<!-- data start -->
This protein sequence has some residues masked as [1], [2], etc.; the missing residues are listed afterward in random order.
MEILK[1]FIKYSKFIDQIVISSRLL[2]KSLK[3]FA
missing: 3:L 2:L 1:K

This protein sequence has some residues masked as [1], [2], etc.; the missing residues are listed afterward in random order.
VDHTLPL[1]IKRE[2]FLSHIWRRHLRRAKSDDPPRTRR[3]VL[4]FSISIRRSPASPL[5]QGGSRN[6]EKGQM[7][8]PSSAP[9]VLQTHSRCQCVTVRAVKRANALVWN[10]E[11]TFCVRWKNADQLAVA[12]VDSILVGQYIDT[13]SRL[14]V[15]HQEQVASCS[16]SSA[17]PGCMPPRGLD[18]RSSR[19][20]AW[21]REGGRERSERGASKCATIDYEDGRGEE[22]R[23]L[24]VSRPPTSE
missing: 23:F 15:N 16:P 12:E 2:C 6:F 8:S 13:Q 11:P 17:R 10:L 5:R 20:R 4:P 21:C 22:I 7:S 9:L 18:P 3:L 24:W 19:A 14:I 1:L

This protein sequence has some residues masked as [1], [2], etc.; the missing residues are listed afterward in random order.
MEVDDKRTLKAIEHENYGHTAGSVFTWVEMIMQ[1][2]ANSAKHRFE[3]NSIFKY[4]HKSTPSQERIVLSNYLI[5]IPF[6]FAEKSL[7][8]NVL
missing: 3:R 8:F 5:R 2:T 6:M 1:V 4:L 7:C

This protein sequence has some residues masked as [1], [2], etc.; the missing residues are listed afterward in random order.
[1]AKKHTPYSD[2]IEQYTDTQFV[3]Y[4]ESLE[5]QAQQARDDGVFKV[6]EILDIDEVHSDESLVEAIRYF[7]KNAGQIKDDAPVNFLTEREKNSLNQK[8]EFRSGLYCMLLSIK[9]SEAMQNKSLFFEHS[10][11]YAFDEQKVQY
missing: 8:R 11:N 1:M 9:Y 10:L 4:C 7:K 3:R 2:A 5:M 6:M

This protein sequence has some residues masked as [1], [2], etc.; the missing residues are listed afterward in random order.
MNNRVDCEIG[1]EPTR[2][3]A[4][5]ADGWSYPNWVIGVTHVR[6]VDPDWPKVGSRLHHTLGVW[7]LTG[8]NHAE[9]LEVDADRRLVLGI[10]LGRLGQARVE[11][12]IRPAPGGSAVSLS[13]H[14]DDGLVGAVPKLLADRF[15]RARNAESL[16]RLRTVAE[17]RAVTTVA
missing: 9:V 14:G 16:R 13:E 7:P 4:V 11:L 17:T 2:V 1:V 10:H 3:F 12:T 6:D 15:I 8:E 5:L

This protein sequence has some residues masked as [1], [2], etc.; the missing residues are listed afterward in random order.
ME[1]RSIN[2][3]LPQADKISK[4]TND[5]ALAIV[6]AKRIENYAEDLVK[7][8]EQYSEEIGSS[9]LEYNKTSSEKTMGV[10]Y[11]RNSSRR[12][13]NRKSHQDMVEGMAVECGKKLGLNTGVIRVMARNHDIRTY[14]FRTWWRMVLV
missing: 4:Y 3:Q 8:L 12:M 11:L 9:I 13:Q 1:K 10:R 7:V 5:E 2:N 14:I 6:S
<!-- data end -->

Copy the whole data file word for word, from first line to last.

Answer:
This protein sequence has some residues masked as [1], [2], etc.; the missing residues are listed afterward in random order.
MEILK[1]FIKYSKFIDQIVISSRLL[2]KSLK[3]FA
missing: 3:L 2:L 1:K

This protein sequence has some residues masked as [1], [2], etc.; the missing residues are listed afterward in random order.
VDHTLPL[1]IKRE[2]FLSHIWRRHLRRAKSDDPPRTRR[3]VL[4]FSISIRRSPASPL[5]QGGSRN[6]EKGQM[7][8]PSSAP[9]VLQTHSRCQCVTVRAVKRANALVWN[10]E[11]TFCVRWKNADQLAVA[12]VDSILVGQYIDT[13]SRL[14]V[15]HQEQVASCS[16]SSA[17]PGCMPPRGLD[18]RSSR[19][20]AW[21]REGGRERSERGASKCATIDYEDGRGEE[22]R[23]L[24]VSRPPTSE
missing: 23:F 15:N 16:P 12:E 2:C 6:F 8:S 13:Q 11:P 17:R 10:L 5:R 20:R 4:P 21:C 22:I 7:S 9:L 18:P 3:L 24:W 19:A 14:I 1:L

This protein sequence has some residues masked as [1], [2], etc.; the missing residues are listed afterward in random order.
MEVDDKRTLKAIEHENYGHTAGSVFTWVEMIMQ[1][2]ANSAKHRFE[3]NSIFKY[4]HKSTPSQERIVLSNYLI[5]IPF[6]FAEKSL[7][8]NVL
missing: 3:R 8:F 5:R 2:T 6:M 1:V 4:L 7:C

This protein sequence has some residues masked as [1], [2], etc.; the missing residues are listed afterward in random order.
[1]AKKHTPYSD[2]IEQYTDTQFV[3]Y[4]ESLE[5]QAQQARDDGVFKV[6]EILDIDEVHSDESLVEAIRYF[7]KNAGQIKDDAPVNFLTEREKNSLNQK[8]EFRSGLYCMLLSIK[9]SEAMQNKSLFFEHS[10][11]YAFDEQKVQY
missing: 8:R 11:N 1:M 9:Y 10:L 4:C 7:K 3:R 2:A 5:M 6:M

This protein sequence has some residues masked as [1], [2], etc.; the missing residues are listed afterward in random order.
MNNRVDCEIG[1]EPTR[2][3]A[4][5]ADGWSYPNWVIGVTHVR[6]VDPDWPKVGSRLHHTLGVW[7]LTG[8]NHAE[9]LEVDADRRLVLGI[10]LGRLGQARVE[11][12]IRPAPGGSAVSLS[13]H[14]DDGLVGAVPKLLADRF[15]RARNAESL[16]RLRTVAE[17]RAVTTVA
missing: 9:V 14:G 16:R 13:E 7:P 4:V 11:L 17:T 2:V 1:V 10:H 3:F 12:T 6:D 15:I 8:E 5:L

This protein sequence has some residues masked as [1], [2], etc.; the missing residues are listed afterward in random order.
ME[1]RSIN[2][3]LPQADKISK[4]TND[5]ALAIV[6]AKRIENYAEDLVK[7][8]EQYSEEIGSS[9]LEYNKTSSEKTMGV[10]Y[11]RNSSRR[12][13]NRKSHQDMVEGMAVECGKKLGLNTGVIRVMARNHDIRTY[14]FRTWWRMVLV
missing: 4:Y 3:Q 8:L 12:M 11:L 9:I 13:Q 1:K 10:R 7:V 5:E 2:N 14:I 6:S